6 Ingredients for a Norwegian Easter Vacation

Easter is almost here and since Vanessa has already left for Denmark, I'm taking over the blog today and thought I could share with you some Norwegian Easter traditions. You might recognize some of them or you have them in your country yourself or maybe, they're just completely new to you!

I however have to start by saying that even though I'm Norwegian myself, I technically never had a "traditional Norwegian Easter vacation" as my family always spends the holidays in Sweden... But we sure follow most of the Norwegian traditions!

So here's what you need to spend Easter the Norwegian way:


1. A cabin in the mountains

While other people might enjoy the first signs of spring and warmth during Easter, most Norwegians head to their cabin in the snowy mountains for a few days without TV, internet or heated bathrooms.

norwegian easter traditions

Our own cabin is in Swedish Lapland and it's so secluded that you can only get there by snowmobile during the winter and by boat in summer.


2. A pair of skis

Cabin vacations in the mountains mean skiing! Norwegians are famous for skiing - in fact there is a Norwegian saying that all Norwegians are born with skis on their feet.

I personally spend my holidays snowboarding though but just in general, Norwegians use the time at Easter to be outside in the nature - whether that's going for a hike or just working on the first tan of the year!

norwegian easter traditions

But there is also something known as City Easter, which is becoming more and more popular, where people basically stay in the city and relax at home instead.


3. Outdoor snacks and dinner

When we're not skiing, we make a barbecue and grill sausages, eat oranges and the famous Kvikk Lunsj chocolate (which is a bit like a KitKat, but Norwegian). We also drink a lot of Solo (which again, is a bit like Fanta, but Norwegian!).

norwegian easter traditions

On Easter Eve, lamb or chicken is a traditional dinner for many. On Easter Sunday, we don't celebrate much and usually eat whatever we want in my family. 


4. Crime novels and crime shows

During the evenings in the cabin, there's isn't much to do other than to relax and read. For some reason, crime novels have become really popular here in Norway during Easter so everyone buys a few before heading to the cabin.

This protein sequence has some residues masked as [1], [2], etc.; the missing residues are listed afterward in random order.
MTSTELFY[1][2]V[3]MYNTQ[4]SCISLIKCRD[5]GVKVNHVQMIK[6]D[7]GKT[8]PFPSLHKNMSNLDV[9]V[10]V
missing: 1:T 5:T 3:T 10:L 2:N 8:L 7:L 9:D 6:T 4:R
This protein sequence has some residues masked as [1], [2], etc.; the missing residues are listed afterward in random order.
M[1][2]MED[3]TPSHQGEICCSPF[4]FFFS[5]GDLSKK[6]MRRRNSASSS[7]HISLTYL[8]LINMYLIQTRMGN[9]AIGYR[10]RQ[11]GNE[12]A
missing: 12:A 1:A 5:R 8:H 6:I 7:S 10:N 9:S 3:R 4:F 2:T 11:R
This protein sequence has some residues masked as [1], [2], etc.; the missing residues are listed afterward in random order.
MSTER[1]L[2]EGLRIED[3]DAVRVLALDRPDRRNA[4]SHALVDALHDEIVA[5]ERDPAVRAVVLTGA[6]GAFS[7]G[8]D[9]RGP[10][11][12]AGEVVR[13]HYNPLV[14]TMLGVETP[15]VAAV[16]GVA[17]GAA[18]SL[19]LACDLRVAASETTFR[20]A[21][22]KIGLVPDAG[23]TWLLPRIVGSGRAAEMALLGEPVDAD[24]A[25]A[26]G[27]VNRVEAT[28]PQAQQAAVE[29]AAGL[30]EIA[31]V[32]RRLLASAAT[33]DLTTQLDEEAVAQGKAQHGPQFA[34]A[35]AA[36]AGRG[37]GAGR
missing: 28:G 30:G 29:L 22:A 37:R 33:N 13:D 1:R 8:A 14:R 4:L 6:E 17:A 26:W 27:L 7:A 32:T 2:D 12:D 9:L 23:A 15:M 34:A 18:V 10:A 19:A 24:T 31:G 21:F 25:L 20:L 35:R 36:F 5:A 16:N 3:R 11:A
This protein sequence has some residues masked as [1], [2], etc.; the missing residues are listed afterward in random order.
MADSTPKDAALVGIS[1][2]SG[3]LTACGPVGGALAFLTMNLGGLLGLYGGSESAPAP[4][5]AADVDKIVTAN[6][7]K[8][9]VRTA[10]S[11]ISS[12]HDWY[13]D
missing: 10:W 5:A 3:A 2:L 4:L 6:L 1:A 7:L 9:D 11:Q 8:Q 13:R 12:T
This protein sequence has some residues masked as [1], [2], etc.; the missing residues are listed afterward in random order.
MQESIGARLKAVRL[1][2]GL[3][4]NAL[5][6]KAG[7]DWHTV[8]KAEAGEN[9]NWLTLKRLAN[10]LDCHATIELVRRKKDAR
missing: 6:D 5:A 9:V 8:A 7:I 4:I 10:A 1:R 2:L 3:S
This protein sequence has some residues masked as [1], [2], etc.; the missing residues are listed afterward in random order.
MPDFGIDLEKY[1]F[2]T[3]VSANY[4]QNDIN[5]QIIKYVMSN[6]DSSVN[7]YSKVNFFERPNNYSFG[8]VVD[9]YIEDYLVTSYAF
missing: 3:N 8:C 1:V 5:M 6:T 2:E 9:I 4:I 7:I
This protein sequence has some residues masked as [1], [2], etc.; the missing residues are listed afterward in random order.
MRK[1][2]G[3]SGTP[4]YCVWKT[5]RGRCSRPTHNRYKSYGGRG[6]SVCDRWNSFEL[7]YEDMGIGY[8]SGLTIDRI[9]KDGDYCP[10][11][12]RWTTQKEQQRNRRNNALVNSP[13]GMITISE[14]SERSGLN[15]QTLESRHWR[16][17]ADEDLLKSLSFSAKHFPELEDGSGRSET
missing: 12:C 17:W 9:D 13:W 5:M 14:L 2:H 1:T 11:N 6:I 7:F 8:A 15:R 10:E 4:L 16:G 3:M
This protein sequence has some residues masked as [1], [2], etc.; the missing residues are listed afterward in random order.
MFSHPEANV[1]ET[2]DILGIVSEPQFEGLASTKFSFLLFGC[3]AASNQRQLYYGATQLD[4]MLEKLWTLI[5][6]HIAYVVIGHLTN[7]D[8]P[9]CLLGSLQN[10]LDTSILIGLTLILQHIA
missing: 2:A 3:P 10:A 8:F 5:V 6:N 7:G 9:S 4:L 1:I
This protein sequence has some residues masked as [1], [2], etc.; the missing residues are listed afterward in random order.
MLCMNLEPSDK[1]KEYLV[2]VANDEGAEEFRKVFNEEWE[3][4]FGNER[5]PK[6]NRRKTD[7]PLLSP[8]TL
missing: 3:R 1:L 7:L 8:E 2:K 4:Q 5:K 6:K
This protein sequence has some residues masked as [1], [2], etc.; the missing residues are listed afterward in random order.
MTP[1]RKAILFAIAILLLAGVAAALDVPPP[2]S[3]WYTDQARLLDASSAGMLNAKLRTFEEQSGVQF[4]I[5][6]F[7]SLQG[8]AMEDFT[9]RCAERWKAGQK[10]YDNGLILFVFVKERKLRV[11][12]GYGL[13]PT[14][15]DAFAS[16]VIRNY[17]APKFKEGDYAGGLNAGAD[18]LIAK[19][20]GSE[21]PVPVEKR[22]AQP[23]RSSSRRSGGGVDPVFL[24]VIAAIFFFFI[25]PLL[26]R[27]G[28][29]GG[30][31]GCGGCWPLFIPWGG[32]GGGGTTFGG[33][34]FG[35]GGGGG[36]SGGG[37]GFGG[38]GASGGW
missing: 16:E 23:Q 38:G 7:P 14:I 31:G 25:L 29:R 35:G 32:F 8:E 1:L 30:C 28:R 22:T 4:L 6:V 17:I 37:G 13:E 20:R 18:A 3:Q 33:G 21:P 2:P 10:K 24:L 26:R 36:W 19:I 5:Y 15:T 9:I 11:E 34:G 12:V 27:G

In fact, the traditional Easter Crime has become so important, that there's one printed on the side of the milk cartons. It’s a crime cartoon and people can solve the crime and send in their answers to win a prize after the holidays.

norwegian easter traditions

In addition, there are a lot of crime movies being shown during Easter on TV. Basically, Easter in Norway means crime novels and crime shows!


5. Quizzes and board games

Another Easter tradition is the Easter Quiz. Every year there are many Easter quiz books published and they come with every magazine you buy. There is also a tradition to arrange quiz nights, where people can mingle and drink and figure out who is the smartest.

norwegian easter traditions

Also, board games and card games have been very popular for families to play. Everyone participates and enjoys a round or two together. Those board games can be Monopoly, Trivial Pursuit, Geni (Norway’s answer to Trivial Pursuit) and Risk.  


6. Candy

Last but not least, we also have the traditional Easter egg but in Norway it is completely filled with candy. In the supermarkets the candy aisle gets ridiculously big each year, and you can buy huge cardboard eggs filled with chocolate and jelly beans.

norwegian easter traditions

In addition, we have Easter marzipan. It’s the same as the famous Norwegian Christmas marzipan, only that it comes in Easter shapes.


How are you spending Easter? And would you like to try the Norwegian way one day?


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